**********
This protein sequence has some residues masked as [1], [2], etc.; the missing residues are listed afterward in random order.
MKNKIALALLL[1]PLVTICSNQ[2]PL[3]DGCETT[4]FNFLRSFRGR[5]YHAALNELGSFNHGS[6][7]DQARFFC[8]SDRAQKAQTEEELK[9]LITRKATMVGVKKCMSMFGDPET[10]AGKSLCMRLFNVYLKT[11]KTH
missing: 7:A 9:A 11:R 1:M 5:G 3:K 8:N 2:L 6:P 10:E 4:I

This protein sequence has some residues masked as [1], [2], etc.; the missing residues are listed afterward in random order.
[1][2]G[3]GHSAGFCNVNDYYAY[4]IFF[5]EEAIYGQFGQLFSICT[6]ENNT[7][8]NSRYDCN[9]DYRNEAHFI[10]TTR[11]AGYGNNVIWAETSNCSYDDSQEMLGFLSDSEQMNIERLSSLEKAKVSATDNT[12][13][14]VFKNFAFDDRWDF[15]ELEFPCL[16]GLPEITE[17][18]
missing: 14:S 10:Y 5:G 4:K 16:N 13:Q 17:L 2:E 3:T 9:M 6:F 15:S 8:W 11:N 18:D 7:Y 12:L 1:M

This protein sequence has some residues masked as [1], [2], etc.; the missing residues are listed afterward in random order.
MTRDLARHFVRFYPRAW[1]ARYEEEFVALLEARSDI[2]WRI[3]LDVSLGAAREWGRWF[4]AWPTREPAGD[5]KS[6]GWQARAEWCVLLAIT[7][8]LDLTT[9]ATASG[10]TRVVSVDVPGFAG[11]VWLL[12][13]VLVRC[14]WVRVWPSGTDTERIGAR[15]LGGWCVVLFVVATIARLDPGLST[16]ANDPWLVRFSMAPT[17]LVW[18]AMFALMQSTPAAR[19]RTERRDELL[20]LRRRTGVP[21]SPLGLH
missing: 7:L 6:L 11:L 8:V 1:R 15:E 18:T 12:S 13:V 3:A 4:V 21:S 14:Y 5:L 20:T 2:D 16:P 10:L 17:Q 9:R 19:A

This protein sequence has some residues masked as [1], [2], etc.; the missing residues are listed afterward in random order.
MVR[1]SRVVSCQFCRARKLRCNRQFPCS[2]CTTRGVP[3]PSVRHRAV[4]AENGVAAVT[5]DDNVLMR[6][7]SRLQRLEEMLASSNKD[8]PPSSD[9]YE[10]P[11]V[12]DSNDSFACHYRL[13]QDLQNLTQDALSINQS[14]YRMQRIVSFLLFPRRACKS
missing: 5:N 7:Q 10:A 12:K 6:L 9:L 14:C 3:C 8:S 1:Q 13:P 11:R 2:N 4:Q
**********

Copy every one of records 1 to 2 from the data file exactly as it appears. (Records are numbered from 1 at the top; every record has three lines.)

This protein sequence has some residues masked as [1], [2], etc.; the missing residues are listed afterward in random order.
MKNKIALALLL[1]PLVTICSNQ[2]PL[3]DGCETT[4]FNFLRSFRGR[5]YHAALNELGSFNHGS[6][7]DQARFFC[8]SDRAQKAQTEEELK[9]LITRKATMVGVKKCMSMFGDPET[10]AGKSLCMRLFNVYLKT[11]KTH
missing: 7:A 9:A 11:R 1:M 5:G 3:K 8:N 2:L 6:P 10:E 4:I

This protein sequence has some residues masked as [1], [2], etc.; the missing residues are listed afterward in random order.
[1][2]G[3]GHSAGFCNVNDYYAY[4]IFF[5]EEAIYGQFGQLFSICT[6]ENNT[7][8]NSRYDCN[9]DYRNEAHFI[10]TTR[11]AGYGNNVIWAETSNCSYDDSQEMLGFLSDSEQMNIERLSSLEKAKVSATDNT[12][13][14]VFKNFAFDDRWDF[15]ELEFPCL[16]GLPEITE[17][18]
missing: 14:S 10:Y 5:G 4:K 16:N 13:Q 17:L 2:E 3:T 9:M 6:F 15:S 8:W 11:N 18:D 7:Y 12:L 1:M